Enoch Powelll Mirrorpix

Trump avant Trump

BERLELEY – Il n’est pas simple de comprendre les raisons du succès rencontré en politique par le président élu des États-Unis, Donald Trump. De nombreuses comparaisons ont été avancées, souvent hasardeuses, avec des politiciens populistes qui l’ont précédé, comme Huey Long ou George Wallace. Mais la figure historique la plus éclairante, à cet exercice, pourrait venir d’un autre pays, en l’occurrence de Grande-Bretagne et du boute-feu nationaliste Enoch Powell, à la fin des années 1960 et au début des années 1970.

Au premier abord, la comparaison peut paraître étrange. Powell venait d’une famille des classes moyennes ; il avait reçu une formation classique, était véritablement cultivé, et avait des principes. Il était aussi un professionnel de la politique, membre du Parlement depuis 1950, et avait occupé des fonctions gouvernementales dès 1955, date à laquelle il avait été nommé secrétaire d’État auprès du ministre du Logement dans le gouvernement du Premier ministre Anthony Eden.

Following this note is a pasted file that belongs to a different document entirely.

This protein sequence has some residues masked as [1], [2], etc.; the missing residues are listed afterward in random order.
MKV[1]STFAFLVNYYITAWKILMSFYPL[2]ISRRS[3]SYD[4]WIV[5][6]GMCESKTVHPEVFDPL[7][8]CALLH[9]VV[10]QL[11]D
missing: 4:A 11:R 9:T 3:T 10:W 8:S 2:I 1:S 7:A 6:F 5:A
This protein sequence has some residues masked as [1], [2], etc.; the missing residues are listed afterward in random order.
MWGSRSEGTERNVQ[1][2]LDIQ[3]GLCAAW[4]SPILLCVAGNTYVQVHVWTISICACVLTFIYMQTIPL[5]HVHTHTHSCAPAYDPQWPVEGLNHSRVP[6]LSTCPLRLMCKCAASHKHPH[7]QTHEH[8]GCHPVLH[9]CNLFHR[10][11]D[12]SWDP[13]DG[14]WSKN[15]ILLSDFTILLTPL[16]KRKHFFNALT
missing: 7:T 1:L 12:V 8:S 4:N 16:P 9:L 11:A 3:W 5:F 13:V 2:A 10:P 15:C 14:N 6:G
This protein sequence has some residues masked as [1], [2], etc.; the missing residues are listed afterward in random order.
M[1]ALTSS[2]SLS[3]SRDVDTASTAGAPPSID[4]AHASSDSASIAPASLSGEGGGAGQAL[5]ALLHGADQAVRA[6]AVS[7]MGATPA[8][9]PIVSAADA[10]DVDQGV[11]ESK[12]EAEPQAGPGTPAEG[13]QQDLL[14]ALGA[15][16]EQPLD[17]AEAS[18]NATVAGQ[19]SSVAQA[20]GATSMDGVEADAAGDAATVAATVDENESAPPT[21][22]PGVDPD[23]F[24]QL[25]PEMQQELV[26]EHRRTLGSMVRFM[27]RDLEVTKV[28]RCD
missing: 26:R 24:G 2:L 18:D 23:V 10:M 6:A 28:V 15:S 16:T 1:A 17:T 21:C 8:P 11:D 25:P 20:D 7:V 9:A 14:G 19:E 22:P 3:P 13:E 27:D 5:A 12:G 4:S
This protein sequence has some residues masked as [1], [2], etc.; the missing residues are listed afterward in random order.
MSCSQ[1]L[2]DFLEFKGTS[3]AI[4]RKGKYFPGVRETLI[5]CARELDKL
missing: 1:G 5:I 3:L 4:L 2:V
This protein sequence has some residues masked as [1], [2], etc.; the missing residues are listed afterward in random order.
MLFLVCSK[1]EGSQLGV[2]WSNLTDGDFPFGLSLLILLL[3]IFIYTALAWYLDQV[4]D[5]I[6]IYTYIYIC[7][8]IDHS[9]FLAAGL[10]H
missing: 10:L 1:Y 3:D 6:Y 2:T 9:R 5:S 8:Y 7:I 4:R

Les parallèles avec Trump sont pourtant indéniables. Dans son célèbre discours des « rivières de sang », prononcé en 1968, Powell, orateur talentueux, franchissait délibérément les bornes ce qui était généralement admis en politique. Il s’en prenait à l’immigration et dénonçait la loi de 1968 sur les relations raciales qui interdisait toute discrimination dans le logement, l’emploi et l’attribution d’un crédit. Le passage qui allait donner à ce discours controversé le nom sous lequel il resterait dans les mémoires évoque les émeutes urbaines aux États-Unis et invoque Virgile : « Comme le Romain [Énée consultant la Sibylle de Cumes], je crois voir “ le Tibre couvert d’une écume de sang ”. »

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